AERA Names Four Congressional Fellows for 2017-18
 
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June 2017

AERA has named four scholars as AERA Congressional Fellows for 2017-18. They will spend a year in Washington, D.C., working on the staff of a member of Congress or a congressional committee, and use their research expertise to inform policy.

The four 2017-18 AERA Congressional Fellows are:

  • Jennifer Ayscue
    Ayscue is research director for the Initiative for School Integration at The Civil Rights Project/Proyecto Derechos Civiles at the University of California, Los Angeles. Ayscue earned her Ph.D. in education from UCLA in 2016. Her research examines how policy shapes the opportunities that students are able to access, and seeks to both understand and impact patterns of inequality and segregation that persist in schools across the nation.
     
  • Paul Rubin
    Rubin received his Ph.D. in higher education from the University of Georgia in 2017. While at Georgia, he served as a project manager and lead graduate researcher at the Institute of Higher Education. Rubin’s higher education policy research focuses on federal financial aid policies, institutional test-optional admissions policies, and state-level policies designed to impact college completion.
     
  • Zewelanji Serpell
    Serpell is an associate professor of psychology at Virginia Commonwealth University. She earned a Ph.D. in developmental psychology from Howard University in 2002. Zewelanji’s research focuses on the learning experiences of African–American students in school and examines sociocultural processes that promote or inhibit learning. Her work in this area intersects with a range of significant policy issues in school.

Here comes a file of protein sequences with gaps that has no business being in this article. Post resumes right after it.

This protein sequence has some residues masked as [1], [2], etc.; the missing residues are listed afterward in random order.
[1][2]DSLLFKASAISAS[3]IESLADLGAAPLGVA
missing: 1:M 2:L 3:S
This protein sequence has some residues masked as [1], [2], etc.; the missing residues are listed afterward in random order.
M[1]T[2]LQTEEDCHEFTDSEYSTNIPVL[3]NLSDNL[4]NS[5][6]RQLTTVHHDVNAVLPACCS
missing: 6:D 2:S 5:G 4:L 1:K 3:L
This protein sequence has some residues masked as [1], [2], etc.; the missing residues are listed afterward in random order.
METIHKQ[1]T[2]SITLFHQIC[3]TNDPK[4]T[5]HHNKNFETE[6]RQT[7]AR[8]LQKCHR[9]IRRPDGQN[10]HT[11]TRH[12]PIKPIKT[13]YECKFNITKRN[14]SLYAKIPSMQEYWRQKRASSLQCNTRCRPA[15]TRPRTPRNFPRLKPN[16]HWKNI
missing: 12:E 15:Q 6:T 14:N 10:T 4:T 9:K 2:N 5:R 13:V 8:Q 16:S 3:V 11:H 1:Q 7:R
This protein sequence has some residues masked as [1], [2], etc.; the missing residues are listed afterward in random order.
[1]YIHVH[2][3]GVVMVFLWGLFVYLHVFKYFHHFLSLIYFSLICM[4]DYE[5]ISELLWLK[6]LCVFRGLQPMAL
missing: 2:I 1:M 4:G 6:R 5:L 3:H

• Kathryn Wentzel
    Wentzel is a professor of developmental science specialization and educational psychology specialization at the University of Maryland. She received her Ph.D. in psychological studies in education from Stanford University in 1987. Her research examines the social correlates and antecedents of adolescent motivation and achievement. This work includes a focus on teacher-student relationships and teacher supports.

Their fellowships begin September 1.

“We are pleased these talented scholars will be contributing to the effective use of scientific knowledge about education in the formation of public policy,” said AERA Executive Director Felice J. Levine. “Through this program and other public engagement initiatives, AERA is further building connections between education researchers and the policy community.”

The AERA Congressional Fellowship Program is now in its second year, having launched in 2016-17. AERA’s first Congressional Scholar, Jenna Sablan, a researcher at Loyola Marymount University, has been working for the Senate Budget Committee on education policy issues.

 
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